UPDATE 1-Screws tighten on Slovenia as budget votes shelved
* Parliament shelves votes on balanced budget, bad bank
* Premier says fiscal situation very serious
* Bailout speculation dogs country's government
By Marja Novak
LJUBLJANA, July 20 (Reuters) - Slovenia's parliament postponed voting on reforms the government says are crucial for securing its financial stability, taking the country one step closer to seeking an international bailout.
Lawmakers had been due to vote on Friday on one rule to enforce balanced budgets in coming years, and on another on setting up a state holding firm to take over bad loans in the state banking sector.
But both votes were called off late on Thursday, leaving the country's finances in a "very serious" state, Prime Minister Janez Jansa said.
Rising levels of soured loans in the banking system and a bad run of a data that has deepened the country's recession have fuelled speculation that export-dependent Slovenia may soon become the sixth euro zone state to seek international aid.
Policymakers have repeatedly denied the speculation, with Finance Minister Janez Sustersic telling Reuters earlier this month he did not anticipate needing a bailout over the next year, and most probably not thereafter.
Slovenia's sovereign bond yields have spiked in recent months and the rising returns demanded by investors forced the country to postpone a planned 1.5 billion euro bond issue in April.
The yield on Slovenia's 11-year sovereign bond reached 5.5 percent on Friday, according to Reuters data, above most of its euro zone peers but still well below equivalent debt yields for Spain, the other single currency state flirting with a full-blown bailout.
Jansa said the country still had time to regain the confidence of financial markets. "If we do the right steps in the autumn we will be able to get new loans then," he told national TV Slovenia.
But analysts have their doubts.
"Slovenia's market position is weak at the moment and bailout speculations sparked two weeks ago could easily become a self-fulfilling prophecy," Otilia Simkova, an analyst at Eurasia Group, said.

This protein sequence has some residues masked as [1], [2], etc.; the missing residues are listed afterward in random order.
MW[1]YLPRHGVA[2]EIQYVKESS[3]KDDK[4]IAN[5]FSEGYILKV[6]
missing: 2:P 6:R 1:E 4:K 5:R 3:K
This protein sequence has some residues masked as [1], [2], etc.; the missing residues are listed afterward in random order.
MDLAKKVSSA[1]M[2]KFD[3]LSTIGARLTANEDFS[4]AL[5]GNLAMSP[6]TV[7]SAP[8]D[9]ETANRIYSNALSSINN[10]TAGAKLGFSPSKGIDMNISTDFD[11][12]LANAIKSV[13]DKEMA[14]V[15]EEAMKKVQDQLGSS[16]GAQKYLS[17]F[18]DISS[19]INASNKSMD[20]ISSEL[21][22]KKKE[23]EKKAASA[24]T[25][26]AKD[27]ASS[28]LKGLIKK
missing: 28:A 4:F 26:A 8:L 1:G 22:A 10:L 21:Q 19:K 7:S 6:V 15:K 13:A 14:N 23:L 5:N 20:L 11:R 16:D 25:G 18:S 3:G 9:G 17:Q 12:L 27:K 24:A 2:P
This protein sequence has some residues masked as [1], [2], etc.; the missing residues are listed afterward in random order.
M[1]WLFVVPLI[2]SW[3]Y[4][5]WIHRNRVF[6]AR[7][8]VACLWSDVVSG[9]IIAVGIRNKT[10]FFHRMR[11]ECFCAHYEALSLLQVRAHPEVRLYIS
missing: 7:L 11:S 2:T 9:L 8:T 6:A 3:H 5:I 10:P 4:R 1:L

VOTE OF CONFIDENCE?
The parliamentary vote on the 'golden' fiscal rule was shelved as it would have failed to get the two-thirds majority needed to enshrine it in the constitution, as planned by the government.
Prime minister Jansa had said he might link the vote on balanced budget, due to be enforced across the euro zone by 2015, to a vote of confidence in his government.
Opposition party Positive Slovenia said more time was needed to detail the law and threatened to enforce a referendum on it if it was passed this month.
The centre-right government, which took over in February after a snap election, hopes to issue a bond of at least 1 billion euros this year to cover a budget deficit that is expected to fall to 3.6 percent of gross domestic product (GDP) from 6.4 percent in 2011.
It says enforcement of the fiscal rule would send a positive signal to the markets, and analysts said the postponement vote could further dent investor confidence.
"The golden rule does not introduce any further (fiscal) consolidation measures beyond the strong austerity package adopted in May," Simkova said.
"Nevertheless, given the importance Jansa attached to the vote... negative interpretations of vote postponement are possible."
In May, the government adopted measures cutting public sector wages and social benefits, aimed at bringing the budget deficit to below the EU threshold of 3 percent of GDP in 2013.
Slovenia was the fastest growing euro zone state in 2007 but has been badly hit by the global crisis and the worsening debt turmoil in the euro zone due to its dependency on exports.
After a mild recovery in 2010, the economy contracted by 0.2 percent in 2011 and the government expects a further contraction of 0.9 percent this year due to lower export demand and a fall in domestic spending amid the budget cuts.
Slovenia's five-year credit default swaps - a key measure of how likely the country is to default on its debt - have almost doubled over the past year.
At 0950 GMT on Friday they traded at 412.7 basis points, unchanged from Thursday's close, according to Markit data.
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